Ilia's mother turns off the torch and raises her mask to look at her daughter.

"Wouldn't you like to have some friends to play with?"

"I have friends."

"Real friends. Ones that can run with you when you're out in the fields playing."

"I have you," Ilia states defiantly.

"But you won't always. One day, I'll be gone. I want to know you won't be alone when that happens."

Ilia puts her mask back down, but her mother lifts it again and wipes the tears forming in the corner of her eyes. The torch is almost dropped as Ilia hugs her neck. After a few minutes of rocking her daughter the tears are dried and the work is resumed.

"Is that the only reason?" Ilia asks, holding up a long rusty piece.

Her mother continues welding even as she talks.

"You remember what I told you about God? How he's always talking to us, and we just have to learn how to listen?"

"You think God is going to speak to us through the radio?"

"Not exactly," her mother responds. "Well, maybe in a way. I think God uses all kinds of ways to talk to us. It's our job to be prepared when he does."

"Why couldn't God just knock on the door? My arms are getting tired."

Her mother laughs.

Suddenly, from the other room, the sound of crackling static mingles with the strains of music. Mother and daughter look at each other before bolting to the room. Gloves and masks shed as the two run.

Ilia's mother sits down in front of the shortwave and begins twisting dials, fighting the static that threatens to overwhelm. There's a fading in and out of music and a voice neither can quite make out. At last just as the music is ending her mother manages to get it clear, just in time to hear the final few words.

"Goodnight, Mrs. Calabash, wherever you are."

After that there is only static again. The two sit there stunned for a few minutes, not saying anything. Listening to cracks and pops as if they're holding new secrets to be divulged. Finally, Ilia is the one to break the silence.

"Was that God, mama?" she asks.

"Not exactly," her mother responds. "Well, maybe. In a way."

Wednesday, April 17, 2019

Sad, so sad, SAD SAD, Saaaaad

"Pathetic," she said with a smirk.

He rolled his eyes and grasped her hand. As gently as he could he twirled her away, before pulling her back to himself. Her cotton dress flowed as she moved, the little blue flowers on it, dancing along to her rhythm. But then...

"Sorry," he said, wincing as he felt his foot crush hers.

"Sad, so sad, SAD SAD, saaaaad," she grimaced. She grabbed at her foot and massaged it through her shoe.

"Three weeks until our wedding, I'll get it," he smiled.

"Yeah, even if it kills me," she laughed.

The old man laid back in his hospital bed, eyes closed, remembering. The wrinkles on his face easily numbered the many memories he'd made with her. Beside him, the dripping of the I.V. did it's best to ease his transition. Other than the occasional nurse coming and going, he was alone. The kids would be on their way, but would never make it in time for last goodbyes.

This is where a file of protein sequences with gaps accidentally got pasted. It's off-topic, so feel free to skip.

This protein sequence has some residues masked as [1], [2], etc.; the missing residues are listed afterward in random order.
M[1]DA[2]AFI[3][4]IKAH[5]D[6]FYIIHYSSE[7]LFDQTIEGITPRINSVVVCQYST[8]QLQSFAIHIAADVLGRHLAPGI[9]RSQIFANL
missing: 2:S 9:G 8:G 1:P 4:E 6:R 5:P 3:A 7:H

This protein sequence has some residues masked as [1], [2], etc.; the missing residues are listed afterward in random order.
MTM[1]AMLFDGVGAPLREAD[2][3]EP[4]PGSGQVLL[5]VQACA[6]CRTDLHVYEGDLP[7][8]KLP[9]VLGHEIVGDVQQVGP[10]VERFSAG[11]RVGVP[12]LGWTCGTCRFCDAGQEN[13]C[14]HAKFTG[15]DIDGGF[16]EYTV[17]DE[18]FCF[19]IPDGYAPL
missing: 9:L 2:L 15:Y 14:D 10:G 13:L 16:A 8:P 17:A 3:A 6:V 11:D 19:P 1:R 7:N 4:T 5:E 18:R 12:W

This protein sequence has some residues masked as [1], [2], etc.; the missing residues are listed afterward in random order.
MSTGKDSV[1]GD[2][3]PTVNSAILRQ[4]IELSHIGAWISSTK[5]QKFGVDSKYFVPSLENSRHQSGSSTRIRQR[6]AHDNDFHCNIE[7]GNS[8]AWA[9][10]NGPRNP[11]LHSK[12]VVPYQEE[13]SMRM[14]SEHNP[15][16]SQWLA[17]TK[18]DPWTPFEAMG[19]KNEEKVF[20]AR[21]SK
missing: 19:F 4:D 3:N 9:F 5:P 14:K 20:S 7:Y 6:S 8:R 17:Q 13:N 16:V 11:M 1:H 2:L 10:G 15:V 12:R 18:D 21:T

"Fifty-three years of dancing together," the old man spoke aloud, tears in his eyes. "Soon enough, my dear, we'll dance again. I'll try not to step on your toes this time."

The Return Of The New

"The one in black is the bad guy, right?" The face of the small boy peers up questioningly.

"It's not always that simple. Sometimes there isn't a villain."

The child's strange protector rolls a cigarette between his long pail fingers before lighting up.

The boy and man sit at the bar watching two other men fight. One of the men is in his late 40's, but has kept in shape. He is wearing blue jeans and a white short sleeve shirt. The man belonging to the nose he has just broken is in his early 20's and is wearing a black button up shirt and matching slacks.

The boy fiddles with a glass of milk that sits half drunk on the bar.

"Then why are the two of them fighting?" he asks.

His guardian's gaze is steady on the fight. Under a dark brow, his eyes are hard but filled with an odd compassion. Long dark bangs hang damply with sweat. The smoke from his cigarette playing shadows in the dimly lit room.

"The guy in the black shirt has just been to his young fiancee's funeral. He's hurting pretty badly at the moment."

"I'll say! His nose is gushing."

The man chuckles at the boy's words.

"Not what I mean. It's his soul that's in pain right now."

The guy in black spits out a mouthful of blood and wipes quickly at his nose. With a quick lunge, he catches his opponent off guard and slams them both into the bar. The wood surface lets out a groan that speaks of many fights over as many years.

"Did the man in white kill his fiancee? Is he the bad guy?" the boy asks.

The dark man takes a drink of something generic and hard.

"Nope. They've never even met before today."

"So, why is he so angry at the black shirted man?"

"Because his little boy just died an hour earlier. He's in shock at the moment and hasn't quite figured out what to do with himself yet."